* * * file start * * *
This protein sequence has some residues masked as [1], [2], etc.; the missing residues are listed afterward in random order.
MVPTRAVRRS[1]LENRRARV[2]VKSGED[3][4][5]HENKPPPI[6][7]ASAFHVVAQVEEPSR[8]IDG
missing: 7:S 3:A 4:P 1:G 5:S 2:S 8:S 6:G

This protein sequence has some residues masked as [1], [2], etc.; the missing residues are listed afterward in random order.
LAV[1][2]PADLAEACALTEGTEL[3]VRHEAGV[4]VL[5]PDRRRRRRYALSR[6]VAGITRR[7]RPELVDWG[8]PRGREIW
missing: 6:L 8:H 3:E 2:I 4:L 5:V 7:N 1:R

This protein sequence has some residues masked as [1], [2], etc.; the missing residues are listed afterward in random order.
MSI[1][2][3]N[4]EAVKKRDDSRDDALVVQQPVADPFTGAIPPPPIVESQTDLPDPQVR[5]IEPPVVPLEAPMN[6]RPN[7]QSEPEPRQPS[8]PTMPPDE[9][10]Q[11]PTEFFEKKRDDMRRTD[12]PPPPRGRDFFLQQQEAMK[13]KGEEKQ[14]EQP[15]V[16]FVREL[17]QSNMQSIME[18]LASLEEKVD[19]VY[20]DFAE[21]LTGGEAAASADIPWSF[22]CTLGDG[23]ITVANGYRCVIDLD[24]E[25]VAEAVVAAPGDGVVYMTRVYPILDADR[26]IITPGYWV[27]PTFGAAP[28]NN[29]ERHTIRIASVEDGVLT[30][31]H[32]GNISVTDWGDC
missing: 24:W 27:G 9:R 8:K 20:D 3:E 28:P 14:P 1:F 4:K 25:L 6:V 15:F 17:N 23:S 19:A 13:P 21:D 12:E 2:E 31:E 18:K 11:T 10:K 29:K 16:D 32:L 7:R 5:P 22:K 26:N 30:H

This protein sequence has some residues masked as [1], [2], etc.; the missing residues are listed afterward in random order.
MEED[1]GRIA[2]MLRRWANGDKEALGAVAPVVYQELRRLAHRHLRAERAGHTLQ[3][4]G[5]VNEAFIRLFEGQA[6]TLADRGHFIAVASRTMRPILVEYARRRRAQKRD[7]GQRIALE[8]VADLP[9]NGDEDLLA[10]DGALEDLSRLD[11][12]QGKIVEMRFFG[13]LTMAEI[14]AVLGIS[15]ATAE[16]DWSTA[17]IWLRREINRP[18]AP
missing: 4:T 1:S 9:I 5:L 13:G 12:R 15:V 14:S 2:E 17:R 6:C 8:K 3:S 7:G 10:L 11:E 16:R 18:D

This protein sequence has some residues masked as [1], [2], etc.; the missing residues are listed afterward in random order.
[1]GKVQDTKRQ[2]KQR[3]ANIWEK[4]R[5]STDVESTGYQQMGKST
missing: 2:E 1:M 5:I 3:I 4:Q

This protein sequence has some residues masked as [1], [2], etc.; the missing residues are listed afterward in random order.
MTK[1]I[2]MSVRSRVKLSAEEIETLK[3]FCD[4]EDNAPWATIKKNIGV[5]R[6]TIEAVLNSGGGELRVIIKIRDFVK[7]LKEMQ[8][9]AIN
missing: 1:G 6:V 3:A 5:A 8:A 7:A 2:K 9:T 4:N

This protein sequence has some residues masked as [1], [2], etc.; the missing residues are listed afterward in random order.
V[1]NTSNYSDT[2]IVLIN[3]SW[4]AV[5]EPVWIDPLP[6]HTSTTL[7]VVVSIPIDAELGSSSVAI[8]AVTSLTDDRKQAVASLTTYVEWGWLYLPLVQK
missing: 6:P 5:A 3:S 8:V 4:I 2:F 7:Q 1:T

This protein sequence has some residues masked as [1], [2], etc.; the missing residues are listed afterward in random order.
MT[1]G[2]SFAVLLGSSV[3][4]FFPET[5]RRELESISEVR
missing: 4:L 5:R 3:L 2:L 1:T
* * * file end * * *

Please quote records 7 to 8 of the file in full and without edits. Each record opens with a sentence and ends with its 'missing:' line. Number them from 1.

This protein sequence has some residues masked as [1], [2], etc.; the missing residues are listed afterward in random order.
V[1]NTSNYSDT[2]IVLIN[3]SW[4]AV[5]EPVWIDPLP[6]HTSTTL[7]VVVSIPIDAELGSSSVAI[8]AVTSLTDDRKQAVASLTTYVEWGWLYLPLVQK
missing: 6:P 5:A 3:S 8:V 4:I 2:F 7:Q 1:T

This protein sequence has some residues masked as [1], [2], etc.; the missing residues are listed afterward in random order.
MT[1]G[2]SFAVLLGSSV[3][4]FFPET[5]RRELESISEVR
missing: 4:L 5:R 3:L 2:L 1:T